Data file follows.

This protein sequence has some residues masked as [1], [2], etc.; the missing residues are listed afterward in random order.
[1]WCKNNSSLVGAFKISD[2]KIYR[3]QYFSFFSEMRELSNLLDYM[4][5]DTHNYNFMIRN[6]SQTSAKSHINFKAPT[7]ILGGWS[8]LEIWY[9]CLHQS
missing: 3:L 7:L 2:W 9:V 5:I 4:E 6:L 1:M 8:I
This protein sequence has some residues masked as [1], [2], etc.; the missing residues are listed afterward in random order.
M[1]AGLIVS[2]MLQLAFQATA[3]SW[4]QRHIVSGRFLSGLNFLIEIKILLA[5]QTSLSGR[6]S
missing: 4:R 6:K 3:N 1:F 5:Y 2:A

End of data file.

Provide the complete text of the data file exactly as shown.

This protein sequence has some residues masked as [1], [2], etc.; the missing residues are listed afterward in random order.
[1]WCKNNSSLVGAFKISD[2]KIYR[3]QYFSFFSEMRELSNLLDYM[4][5]DTHNYNFMIRN[6]SQTSAKSHINFKAPT[7]ILGGWS[8]LEIWY[9]CLHQS
missing: 3:L 7:L 2:W 9:V 5:I 4:E 6:L 1:M 8:I
This protein sequence has some residues masked as [1], [2], etc.; the missing residues are listed afterward in random order.
M[1]AGLIVS[2]MLQLAFQATA[3]SW[4]QRHIVSGRFLSGLNFLIEIKILLA[5]QTSLSGR[6]S
missing: 4:R 6:K 3:N 1:F 5:Y 2:A